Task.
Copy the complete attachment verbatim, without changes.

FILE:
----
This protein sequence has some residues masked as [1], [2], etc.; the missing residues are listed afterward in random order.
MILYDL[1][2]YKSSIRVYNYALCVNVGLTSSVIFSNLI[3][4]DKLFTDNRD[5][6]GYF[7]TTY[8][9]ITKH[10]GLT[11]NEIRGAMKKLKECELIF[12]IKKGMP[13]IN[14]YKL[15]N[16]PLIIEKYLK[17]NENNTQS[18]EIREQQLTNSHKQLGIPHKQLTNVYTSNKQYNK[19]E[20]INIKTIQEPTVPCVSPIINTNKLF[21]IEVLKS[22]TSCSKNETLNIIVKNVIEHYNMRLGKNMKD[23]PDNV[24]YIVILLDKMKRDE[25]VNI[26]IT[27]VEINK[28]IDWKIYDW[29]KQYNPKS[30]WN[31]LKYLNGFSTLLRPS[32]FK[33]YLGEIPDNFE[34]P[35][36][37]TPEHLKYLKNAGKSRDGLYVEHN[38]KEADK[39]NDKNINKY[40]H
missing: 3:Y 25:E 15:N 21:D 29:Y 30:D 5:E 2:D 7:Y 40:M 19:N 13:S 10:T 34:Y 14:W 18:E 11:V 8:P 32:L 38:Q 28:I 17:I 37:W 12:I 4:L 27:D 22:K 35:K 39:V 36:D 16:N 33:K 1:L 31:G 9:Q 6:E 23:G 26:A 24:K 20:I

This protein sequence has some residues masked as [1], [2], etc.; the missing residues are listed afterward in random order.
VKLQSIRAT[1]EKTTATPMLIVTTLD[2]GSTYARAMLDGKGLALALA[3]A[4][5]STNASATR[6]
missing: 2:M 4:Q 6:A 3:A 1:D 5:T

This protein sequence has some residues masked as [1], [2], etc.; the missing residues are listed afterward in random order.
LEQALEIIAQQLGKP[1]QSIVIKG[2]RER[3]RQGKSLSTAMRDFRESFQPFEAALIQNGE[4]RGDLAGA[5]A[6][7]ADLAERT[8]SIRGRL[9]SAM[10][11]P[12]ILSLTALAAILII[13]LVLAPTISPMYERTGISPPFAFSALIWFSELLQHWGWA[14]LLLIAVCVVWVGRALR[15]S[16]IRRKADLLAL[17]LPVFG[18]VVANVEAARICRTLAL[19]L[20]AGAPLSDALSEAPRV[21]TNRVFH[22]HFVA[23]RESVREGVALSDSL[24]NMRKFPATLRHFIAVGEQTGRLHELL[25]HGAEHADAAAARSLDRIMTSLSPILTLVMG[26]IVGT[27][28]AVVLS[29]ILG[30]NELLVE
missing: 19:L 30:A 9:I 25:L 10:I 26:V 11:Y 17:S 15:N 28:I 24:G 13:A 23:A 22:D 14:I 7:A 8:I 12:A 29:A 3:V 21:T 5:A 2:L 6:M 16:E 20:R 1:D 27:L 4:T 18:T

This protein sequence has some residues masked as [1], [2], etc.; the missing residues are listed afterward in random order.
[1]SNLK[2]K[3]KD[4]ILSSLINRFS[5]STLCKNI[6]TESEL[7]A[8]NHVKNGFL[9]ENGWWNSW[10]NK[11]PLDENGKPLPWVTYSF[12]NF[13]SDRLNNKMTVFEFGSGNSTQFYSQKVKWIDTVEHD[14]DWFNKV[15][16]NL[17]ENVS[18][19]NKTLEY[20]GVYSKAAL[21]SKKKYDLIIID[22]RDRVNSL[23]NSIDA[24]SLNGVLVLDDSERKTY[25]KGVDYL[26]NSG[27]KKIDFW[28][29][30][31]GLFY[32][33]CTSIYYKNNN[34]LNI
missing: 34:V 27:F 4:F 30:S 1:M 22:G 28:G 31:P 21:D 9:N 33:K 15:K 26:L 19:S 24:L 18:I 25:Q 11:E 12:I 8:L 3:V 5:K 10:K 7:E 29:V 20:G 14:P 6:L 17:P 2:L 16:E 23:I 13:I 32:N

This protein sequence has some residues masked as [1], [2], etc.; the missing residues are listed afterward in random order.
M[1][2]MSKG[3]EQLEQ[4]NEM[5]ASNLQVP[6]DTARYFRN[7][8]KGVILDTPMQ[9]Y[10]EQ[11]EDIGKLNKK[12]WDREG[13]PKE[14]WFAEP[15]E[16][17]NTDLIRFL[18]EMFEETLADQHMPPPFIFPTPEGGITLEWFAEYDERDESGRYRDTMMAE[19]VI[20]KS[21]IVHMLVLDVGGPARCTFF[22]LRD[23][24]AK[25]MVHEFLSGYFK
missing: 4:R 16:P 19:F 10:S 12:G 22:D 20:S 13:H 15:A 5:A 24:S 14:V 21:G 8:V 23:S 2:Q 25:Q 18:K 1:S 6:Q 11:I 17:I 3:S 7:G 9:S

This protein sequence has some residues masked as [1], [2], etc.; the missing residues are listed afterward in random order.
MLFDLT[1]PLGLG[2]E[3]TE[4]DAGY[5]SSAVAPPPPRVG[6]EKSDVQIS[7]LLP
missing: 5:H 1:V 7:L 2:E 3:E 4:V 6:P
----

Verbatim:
This protein sequence has some residues masked as [1], [2], etc.; the missing residues are listed afterward in random order.
MILYDL[1][2]YKSSIRVYNYALCVNVGLTSSVIFSNLI[3][4]DKLFTDNRD[5][6]GYF[7]TTY[8][9]ITKH[10]GLT[11]NEIRGAMKKLKECELIF[12]IKKGMP[13]IN[14]YKL[15]N[16]PLIIEKYLK[17]NENNTQS[18]EIREQQLTNSHKQLGIPHKQLTNVYTSNKQYNK[19]E[20]INIKTIQEPTVPCVSPIINTNKLF[21]IEVLKS[22]TSCSKNETLNIIVKNVIEHYNMRLGKNMKD[23]PDNV[24]YIVILLDKMKRDE[25]VNI[26]IT[27]VEINK[28]IDWKIYDW[29]KQYNPKS[30]WN[31]LKYLNGFSTLLRPS[32]FK[33]YLGEIPDNFE[34]P[35][36][37]TPEHLKYLKNAGKSRDGLYVEHN[38]KEADK[39]NDKNINKY[40]H
missing: 3:Y 25:E 15:N 21:D 29:Y 30:D 5:E 2:D 7:Y 40:M 19:N 13:S 10:T 34:Y 14:W 18:E 11:V 8:P 32:L 38:Q 28:I 17:I 37:W 12:I 4:L 27:D 22:K 35:K 39:V 36:D 16:N 33:K 1:L 31:G 9:Q 6:E 23:G 26:A 24:K 20:I

This protein sequence has some residues masked as [1], [2], etc.; the missing residues are listed afterward in random order.
VKLQSIRAT[1]EKTTATPMLIVTTLD[2]GSTYARAMLDGKGLALALA[3]A[4][5]STNASATR[6]
missing: 2:M 4:Q 6:A 3:A 1:D 5:T

This protein sequence has some residues masked as [1], [2], etc.; the missing residues are listed afterward in random order.
LEQALEIIAQQLGKP[1]QSIVIKG[2]RER[3]RQGKSLSTAMRDFRESFQPFEAALIQNGE[4]RGDLAGA[5]A[6][7]ADLAERT[8]SIRGRL[9]SAM[10][11]P[12]ILSLTALAAILII[13]LVLAPTISPMYERTGISPPFAFSALIWFSELLQHWGWA[14]LLLIAVCVVWVGRALR[15]S[16]IRRKADLLAL[17]LPVFG[18]VVANVEAARICRTLAL[19]L[20]AGAPLSDALSEAPRV[21]TNRVFH[22]HFVA[23]RESVREGVALSDSL[24]NMRKFPATLRHFIAVGEQTGRLHELL[25]HGAEHADAAAARSLDRIMTSLSPILTLVMG[26]IVGT[27][28]AVVLS[29]ILG[30]NELLVE
missing: 19:L 30:A 9:I 25:L 10:I 26:V 11:Y 17:S 15:N 28:I 24:G 13:A 23:A 22:D 14:I 7:A 8:I 12:A 29:A 3:V 21:T 5:A 2:L 6:M 16:E 20:R 1:D 27:L 4:T 18:T

This protein sequence has some residues masked as [1], [2], etc.; the missing residues are listed afterward in random order.
[1]SNLK[2]K[3]KD[4]ILSSLINRFS[5]STLCKNI[6]TESEL[7]A[8]NHVKNGFL[9]ENGWWNSW[10]NK[11]PLDENGKPLPWVTYSF[12]NF[13]SDRLNNKMTVFEFGSGNSTQFYSQKVKWIDTVEHD[14]DWFNKV[15][16]NL[17]ENVS[18][19]NKTLEY[20]GVYSKAAL[21]SKKKYDLIIID[22]RDRVNSL[23]NSIDA[24]SLNGVLVLDDSERKTY[25]KGVDYL[26]NSG[27]KKIDFW[28][29][30][31]GLFY[32][33]CTSIYYKNNN[34]LNI
missing: 34:V 27:F 4:F 30:S 1:M 22:G 28:G 31:P 21:D 9:N 33:K 15:K 26:L 19:S 24:L 18:I 25:Q 11:E 12:I 8:L 3:V 5:K 10:K 7:E 29:V 20:G 14:P 6:L 17:P 2:L 16:E 23:I 13:I 32:N

This protein sequence has some residues masked as [1], [2], etc.; the missing residues are listed afterward in random order.
M[1][2]MSKG[3]EQLEQ[4]NEM[5]ASNLQVP[6]DTARYFRN[7][8]KGVILDTPMQ[9]Y[10]EQ[11]EDIGKLNKK[12]WDREG[13]PKE[14]WFAEP[15]E[16][17]NTDLIRFL[18]EMFEETLADQHMPPPFIFPTPEGGITLEWFAEYDERDESGRYRDTMMAE[19]VI[20]KS[21]IVHMLVLDVGGPARCTFF[22]LRD[23][24]AK[25]MVHEFLSGYFK
missing: 4:R 16:P 19:F 10:S 12:G 22:D 20:S 13:H 15:A 5:A 24:S 14:V 21:G 8:V 23:S 2:Q 25:Q 18:K 1:S 6:Q 11:I 17:I 3:S 7:G 9:S

This protein sequence has some residues masked as [1], [2], etc.; the missing residues are listed afterward in random order.
MLFDLT[1]PLGLG[2]E[3]TE[4]DAGY[5]SSAVAPPPPRVG[6]EKSDVQIS[7]LLP
missing: 5:H 1:V 7:L 2:E 3:E 4:V 6:P